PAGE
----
What major players have the Seahawks lost so far this offseason?
Safety Earl Thomas, who signed a four-year, $55 million contract with the Baltimore Ravens, with $32 million of that guaranteed.
Cornerback Justin Coleman, who went to the Detroit Lions with a four-year, $36 million deal, with $17.9 million of that guaranteed.
Left guard J.R. Sweezy, who signed a two-year, $9 million deal with the Arizona Cardinals, with $3 million of that guaranteed.
What have been the Seahawks’ key free agent pick-ups this offseason?
Left guard Mike Iupati, who agreed to a one-year deal worth $2.75 million, with $2.25 million of that guaranteed.
Place kicker Jason Myers, who signed a four-year, $15.45 million contract, with $7 million of that guaranteed.
Defensive end Cassius Marsh, who now has a one-year, $1.85 million contract with $600,000 of that guaranteed.
What were Seattle’s Biggest offseason needs?
Offense: wide receiver, offensive line.
Defense: Cornerback, defensive line, outside linebacker.
What draft picks did the Seahawks have in 2019?
The Seahawks ended up with 11 picks in the 2019 NFL Draft, and they were:
- Round 1: L.J. Collier, defensive end, TCU (29th pick overall)
- Round 2: Marquise Blair, safety, Utah (47th)
- Round 2: D.K. Metcalf, wide receiver, Ole Miss (64th)
- Round 3: Cody Barton, linebacker, Utah (88th)
- Round 4: Gary Jennings Jr., wide receiver, West Virginia (120th)
- Round 4: Phil Haynes, outside linebacker, Wake Forest (124th)
- Round 4: Ugochukwu Amadi, safety, Oregon (132nd)
- Round 5: Ben Burr-Kirven, linebacker, Washington (142nd)
- Round 6: Travis Homer, running back, Miami (204th)
- Round 6: Demarcus Christmas, defensive tackle, Florida State (209th)
- Round 7: John Ursua, wide receiver, Hawaii (236th)
How have the Seahawks done in the last ten postseasons?
Over the last decade, the Seattle Seahawks have been to the playoffs seven times, including twice to the Big Game – Super Bowl XLVIII in 2013, in which they beat the Denver Broncos 43-8, and Super Bowl XLIX, in which they lost to the New England Patriots 24-28.
In their other five postseason appearances, the Seahawks lost in the Divisional Playoffs four times (2010, 2012, 2015, 2016) and in the Wild Card Game in 2018.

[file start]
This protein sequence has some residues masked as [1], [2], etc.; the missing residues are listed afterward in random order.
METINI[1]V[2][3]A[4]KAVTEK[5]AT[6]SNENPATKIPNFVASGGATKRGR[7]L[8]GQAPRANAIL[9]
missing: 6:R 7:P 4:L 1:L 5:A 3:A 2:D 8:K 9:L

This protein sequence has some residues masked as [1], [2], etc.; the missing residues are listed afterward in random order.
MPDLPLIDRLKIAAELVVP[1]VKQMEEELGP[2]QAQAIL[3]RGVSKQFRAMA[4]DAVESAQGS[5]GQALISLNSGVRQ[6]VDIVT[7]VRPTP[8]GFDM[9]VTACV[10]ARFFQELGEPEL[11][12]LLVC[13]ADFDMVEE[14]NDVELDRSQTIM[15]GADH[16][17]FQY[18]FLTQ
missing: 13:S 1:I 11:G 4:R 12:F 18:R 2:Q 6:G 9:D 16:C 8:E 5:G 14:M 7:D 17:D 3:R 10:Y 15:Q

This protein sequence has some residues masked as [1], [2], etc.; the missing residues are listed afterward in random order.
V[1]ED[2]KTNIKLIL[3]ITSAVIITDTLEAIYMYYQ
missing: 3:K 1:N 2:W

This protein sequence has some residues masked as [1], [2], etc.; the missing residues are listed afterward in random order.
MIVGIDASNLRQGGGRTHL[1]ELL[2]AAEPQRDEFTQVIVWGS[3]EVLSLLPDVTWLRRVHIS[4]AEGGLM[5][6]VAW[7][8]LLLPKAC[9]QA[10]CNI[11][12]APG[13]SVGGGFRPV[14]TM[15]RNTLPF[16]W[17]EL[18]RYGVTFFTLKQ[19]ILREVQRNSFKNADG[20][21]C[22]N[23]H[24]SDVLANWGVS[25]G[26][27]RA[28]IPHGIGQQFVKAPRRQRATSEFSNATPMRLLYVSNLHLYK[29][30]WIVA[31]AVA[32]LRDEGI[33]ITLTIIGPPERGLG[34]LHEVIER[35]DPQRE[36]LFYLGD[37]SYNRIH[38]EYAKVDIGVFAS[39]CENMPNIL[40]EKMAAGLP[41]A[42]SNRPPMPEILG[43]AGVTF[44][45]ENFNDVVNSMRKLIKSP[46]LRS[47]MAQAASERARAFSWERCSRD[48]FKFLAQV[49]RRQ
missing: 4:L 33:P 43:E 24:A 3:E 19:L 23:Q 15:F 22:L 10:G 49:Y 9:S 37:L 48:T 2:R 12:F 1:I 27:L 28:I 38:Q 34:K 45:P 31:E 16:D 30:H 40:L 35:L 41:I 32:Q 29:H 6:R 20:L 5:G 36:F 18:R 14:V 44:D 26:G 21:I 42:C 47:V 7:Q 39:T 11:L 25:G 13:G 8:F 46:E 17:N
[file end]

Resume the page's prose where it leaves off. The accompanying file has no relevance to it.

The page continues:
The only other time Seattle has been to the Super Bowl was in 2005, when they lost to the Pittsburgh Steelers in Super Bowl XL, 10-21, despite running back Shaun Alexander winning the NFL MVP and the Offensive Player of the Year Award that season.
How are the Seahawks predicted to do during the 2019-20 season?
Odds makers are not looking at the 2019 Seattle Seahawks to make it all the way to the Super Bowl next season, having given fifteen other teams as good or better chances of winning a Lombardi Trophy.
The Seahawk’s main problem will continue to be the Los Angeles Rams, who will most likely win the NFC West again and force the Seahawks to enter the postseason as a Wild Card team at best.
Of course, Wilson and head coach Pete Carroll already have a ring (and would have had two had they just let running back Marshawn Lynch run the ball in for a final touchdown in Super Bowl XLIX), so do not count them completely out of the 2019 race.
What are the current postseason odds and predictions for the 2019 Seattle Seahawks?
How will Russell Wilson respond on the field to being set for life financially?
Will the Seahawks strategy of inexpensive youth led by a highly paid veteran take them all the way or does it take expensive veterans to close the deal in the postseason?
Can the Seahawks take care of the Rams in the regular season and possibly force them to be the Wild Card this time?
Will third-year running back Chris Carson have another breakout year like he did in 2108, when he had 267 touches for 1,314 yards from scrimmage and 9 touchdowns?
The Seahawks are potential winners, for sure, but they need to get a quicker start to their season this year if they expect to keep up with the other powerhouses in the NFC.
Here are the current odds listed for the Seahawks’ postseason in 2019-20: